Nico Franz and Beckett W. Sterner recently published a preprint entitled "To Increase Trust, Change the Social Design Behind Aggregated Biodiversity Data" on bioRxiv Below is the abstract:

Growing concerns about the quality of aggregated biodiversity data are lowering trust in large-scale data networks. Aggregators frequently respond to quality concerns by recommending that biologists work with original data providers to correct errors "at the source". We show that this strategy falls systematically short of a full diagnosis of the underlying causes of distrust. In particular, trust in an aggregator is not just a feature of the data signal quality provided by the aggregator, but also a consequence of the social design of the aggregation process and the resulting power balance between data contributors and aggregators. The latter have created an accountability gap by downplaying the authorship and significance of the taxonomic hierarchies ≠ frequently called "backbones" ≠ they generate, and which are in effect novel classification theories that operate at the core of data-structuring process. The Darwin Core standard for sharing occurrence records plays an underappreciated role in maintaining the accountability gap, because this standard lacks the syntactic structure needed to preserve the taxonomic coherence of data packages submitted for aggregation, leading to inferences that no individual source would support. Since high-quality data packages can mirror competing and conflicting classifications, i.e., unsettled systematic research, this plurality must be accommodated in the design of biodiversity data integration. Looking forward, a key directive is to develop new technical pathways and social incentives for experts to contribute directly to the validation of taxonomically coherent data packages as part of a greater, trustworthy aggregation process.

Below I respond to some specific points that annoyed me about this article, at the end I try and sketch out a more constructive response. Let me stress that although I am the current Chair of the GBIF Science Committee, the views expressed here are entirely my own.

Trust and social relations

Trust is a complex and context-sensitive concept...First, trust is a dependence relation between a person or organization and another person or organization. The first agent depends on the second one to do something important for it. An individual molecular phylogeneticist, for example, may rely on GenBank (Clark et al. 2016) to maintain an up-to-date collection of DNA sequences, because developing such a resource on her own would be cost prohibitive and redundant. Second, a relation of dependence is elevated to being one of trust when the first agent cannot control or validate the second agent's actions. This might be because the first agent lacks the knowledge or skills to perform the relevant task, or because it would be too costly to check.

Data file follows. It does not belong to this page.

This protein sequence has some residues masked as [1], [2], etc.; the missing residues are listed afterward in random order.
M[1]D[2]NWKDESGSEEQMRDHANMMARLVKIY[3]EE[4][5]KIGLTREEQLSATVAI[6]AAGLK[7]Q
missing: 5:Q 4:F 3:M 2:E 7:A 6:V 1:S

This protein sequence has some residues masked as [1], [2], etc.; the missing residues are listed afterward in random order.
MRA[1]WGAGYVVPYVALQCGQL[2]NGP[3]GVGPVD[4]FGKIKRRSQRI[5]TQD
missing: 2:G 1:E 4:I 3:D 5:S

Trust is indeed complex. I found this part of the article to be fascinating, but incomplete. The social network GBIF operates in is much larger than simply taxonomic experts and GBIF, there are relationships with data providers, other initiatives, a broad user community, government agencies that approve it's continued funding, and so on. Some of the decisions GBIF makes need to be seen in this broader context.

For example, the article challenges GBIF for responding to errors in the data by saying that these should be "corrected at source". This a political statement, given that data providers are anxious not to ceed complete control of their data to aggregators. Hence the model that GBIF users see errors, those errors get passed back to source (the mechanisms for tis is mostly non-existent), the source fixes it, then the aggregator re-harvests. This model makes assumptions about whether sources are either willing or able to fix these errors that I think are not really true. But the point is this is less about not taking responsibility, but instead avoiding treading on toes by taking too much responsibility. Personally I think should take responsibility for fixing a lot of these errors, because it is GBIF whose reputation suffers (as demonstrated by Franz and Sterner's article).


A third step is to refrain from defending backbones as the only pragmatic option for aggregators (Franz 2016). The default argument points to the vast scale of global aggregation while suggesting that only backbones can operate at that scale now. The argument appears valid on the surface, i.e., the scale is immense and resources are limited. Yet using scale as an obstacle it is only effective if experts were immediately (and unreasonably) demanding a fully functional, all data-encompassing alternative. If on the other hand experts are looking for token actions towards changing the social model, then an aggregator's pursuit of smaller-scale solutions is more important than succeeding with the 'moonshot'.

Scalability is everything. GBIF is heading towards a billion occurrence records and several million taxa (particularly as more and more taxa from DNA-barcoding taxa are added). I'm not saying that tractability trounces trust, but it is a major consideration. Anybody advocating a change has got to think about how these changes will work at scale.

I'm conscious that this argument could easily be used to swat away any suggestion ("nice idea, but won't scale") and hence be a reason to avoid change. I myself often wish GBIF would do things differently, and run into this problem. One way around it is to make use of the fact that GBIF has some really good APIs, so if you want GBIF to do something different you can build a proof of concept to show what could be done. If that is sufficiently compelling, then the case for trying to scale it up is going to be much easier to make.